Flavonoid-induced acute nephropathy by Cupressus funebris Endl (Mourning Cypress).
ABSTRACT Worldwide use of herbal therapy has increased dramatically in recent years. Most herbal therapies were not regulated as medicines, and their adverse effects often were underreported. We report a patient who developed acute renal failure, acute hepatic failure, autoimmune hemolytic anemia, and thrombocytopenia after oral intake of hot-water extract of Cupressus funebris Endl (Mourning Cypress), which is rich in flavonoids. Her renal biopsy showed acute tubular necrosis, interstitial nephritis, and hemoglobin casts. The clinical course and pathological findings were consistent with flavonoid-induced acute nephropathy. We emphasize that flavonoids are not harmless and may induce acute life-threatening renal damage.
Article: Flavonoid-induced acute nephropathy.[show abstract] [hide abstract]
ABSTRACT: We report two cases of acute renal failure induced by sciadopitysin, a type of flavonoid, and review related papers of flavonoid-induced acute nephropathy in the literature. A total of eight patients were studied. The purpose of this report is to alert physicians to consider this cause of acute renal failure with hemolysis, because flavonoids are widely used in the world. All patients initially presented with fever and gastrointestinal upset after the ingestion of a single large dose or long-term small doses. Symptoms that followed were cola-colored urine and jaundice. Elevation of blood nitrogen and serum creatinine lasted for 2 to 9 weeks. Hemolysis (100%), cholestatic hepatitis (50%), and disseminated intravascular coagulopathy (50%) were also noted in flavonoid-induced oliguric acute renal failure patients. All of these patients required hemodialysis and all but one who died completely recovered within 2 to 9 weeks. Renal biopsy was performed and showed acute interstitial nephritis with acute tubular necrosis. Moreover, we first demonstrated multiple polymorphous inclusion bodies within tubular epithelial cells in electron microscopic examinations. The definite pathogenetic mechanism of flavonoid-induced acute nephropathy needs further elucidation.American Journal of Kidney Diseases 04/1994; 23(3):433-40. · 5.29 Impact Factor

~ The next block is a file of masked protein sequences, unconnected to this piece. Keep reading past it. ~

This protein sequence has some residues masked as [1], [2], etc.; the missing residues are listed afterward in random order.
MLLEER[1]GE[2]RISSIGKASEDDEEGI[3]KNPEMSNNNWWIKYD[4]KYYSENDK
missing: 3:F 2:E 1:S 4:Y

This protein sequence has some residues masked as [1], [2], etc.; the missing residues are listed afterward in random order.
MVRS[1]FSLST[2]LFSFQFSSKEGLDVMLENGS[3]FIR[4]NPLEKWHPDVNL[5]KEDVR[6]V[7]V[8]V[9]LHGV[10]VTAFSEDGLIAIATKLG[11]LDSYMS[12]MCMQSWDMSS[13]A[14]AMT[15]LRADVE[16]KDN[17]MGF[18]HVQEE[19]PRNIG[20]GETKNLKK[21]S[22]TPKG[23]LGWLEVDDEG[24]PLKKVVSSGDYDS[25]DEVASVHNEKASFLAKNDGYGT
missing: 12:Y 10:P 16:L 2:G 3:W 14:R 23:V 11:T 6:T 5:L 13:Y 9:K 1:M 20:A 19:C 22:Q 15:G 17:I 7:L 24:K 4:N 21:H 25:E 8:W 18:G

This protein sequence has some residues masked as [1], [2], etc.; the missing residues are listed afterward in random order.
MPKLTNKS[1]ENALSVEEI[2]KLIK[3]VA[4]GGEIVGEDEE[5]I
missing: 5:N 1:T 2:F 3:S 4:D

- American Journal of Hematology 03/2005; 78(2):159. · 4.00 Impact Factor
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ABSTRACT: A Chinese patient with paroxysmal nocturnal hemoglobinuria (PNH) developed acute nonoliguric renal failure with intercurrent urinary tract infection and hemolysis. There was no evidence of renal vein thrombosis. Renal biopsy showed features of acute tubular necrosis (ATN) and hemosiderosis. Magnetic resonance imaging (MRI) showed characteristic features of renal hemosiderosis. The patient was stabilized with temporary hemodialysis and intravenous fluid. The renal function fully recovered 3 weeks later. We review the literature and summarize the clinical features of this disease entity. To our knowledge, this case is the first to report such disorder with thorough investigation including concomitant diagnostic MRI imaging and renal biopsy.American Journal of Kidney Diseases 03/2001; 37(2):E17. · 5.29 Impact Factor